See OCGA § 16-2-20.
Jones also argues that the state did not prove that he possessed the tools involved in the commission of the crime. We rejected the same argument in Solomon v. State where the defendant and a codefendant were convicted of the same offenses as Jones. Similarly here, since there was evidence that Jones and Smith committed the burglary, "[e]ach, then, was responsible for the acts of others in carrying out the common purpose as if he himself had committed the act." In light of the foregoing and the fact that the tools were found in the cab of the truck with the defendants, the evidence was sufficient to convict Jones of possession of tools for the commission of a crime.
(Citations omitted.) Id.
2. Jones next argues that the trial court erred by denying his Batson challenge to the state's use of a peremptory strike to remove an African American juror. "The trial court's decision on a Batson motion rests largely upon assessment of the prosecutor's state of mind and credibility; it therefore lies peculiarly within a trial judge's province." Accordingly, "[w]e review the trial court's denial of the Batson motion under a clearly erroneous standard."
The record shows that after voir dire, defense counsel raised the Batson objection during a bench conference. The state offered two race-neutral reasons: (1) that the juror seemed to be of limited education and inarticulate, such that he would not able to easily follow the trial; and (2) that because the juror's wife worked at the Atlanta Union Mission, the juror would likely be more sympathetic to homeless people. We have previously upheld the use of a peremptory strike based upon a juror's limited educational or work experience. Therefore, this enumeration fails.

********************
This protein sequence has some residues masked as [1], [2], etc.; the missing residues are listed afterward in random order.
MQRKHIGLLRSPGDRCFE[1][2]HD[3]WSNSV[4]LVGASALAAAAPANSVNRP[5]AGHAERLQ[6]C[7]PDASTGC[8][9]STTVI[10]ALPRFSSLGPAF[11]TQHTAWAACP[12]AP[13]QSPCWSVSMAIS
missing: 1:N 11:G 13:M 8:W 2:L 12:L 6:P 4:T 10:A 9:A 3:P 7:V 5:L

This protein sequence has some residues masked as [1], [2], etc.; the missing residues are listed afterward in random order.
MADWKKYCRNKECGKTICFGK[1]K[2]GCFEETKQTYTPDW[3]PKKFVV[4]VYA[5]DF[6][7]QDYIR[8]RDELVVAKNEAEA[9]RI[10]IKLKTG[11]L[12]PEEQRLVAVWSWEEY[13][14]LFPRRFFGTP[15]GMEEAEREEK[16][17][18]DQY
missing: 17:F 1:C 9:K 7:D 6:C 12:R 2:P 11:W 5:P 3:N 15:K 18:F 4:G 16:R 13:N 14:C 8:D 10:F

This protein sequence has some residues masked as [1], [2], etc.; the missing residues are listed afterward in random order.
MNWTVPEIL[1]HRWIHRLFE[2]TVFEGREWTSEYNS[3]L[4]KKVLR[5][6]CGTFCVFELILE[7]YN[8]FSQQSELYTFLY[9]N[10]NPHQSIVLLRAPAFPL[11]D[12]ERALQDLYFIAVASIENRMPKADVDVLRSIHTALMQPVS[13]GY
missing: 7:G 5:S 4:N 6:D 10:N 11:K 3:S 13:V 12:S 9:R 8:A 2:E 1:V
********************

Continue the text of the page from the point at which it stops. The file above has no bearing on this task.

Id at 776-777(4).
3. Defense counsel moved for a mistrial upon learning that one hour before trial, one of the officers provided the prosecution with a statement from Jones that was longer than the one-page summary that the prosecution produced during discovery. Jones argues that because of the state's discovery violation, the trial court should not have permitted the officer to testify about Jones's statement. However, when the testimony in question was introduced, Jones did not object. "Accordingly, he has waived any right to object to such evidence on appeal." Judgment affirmed. Johnson, P.J., and Eldridge, J., concur.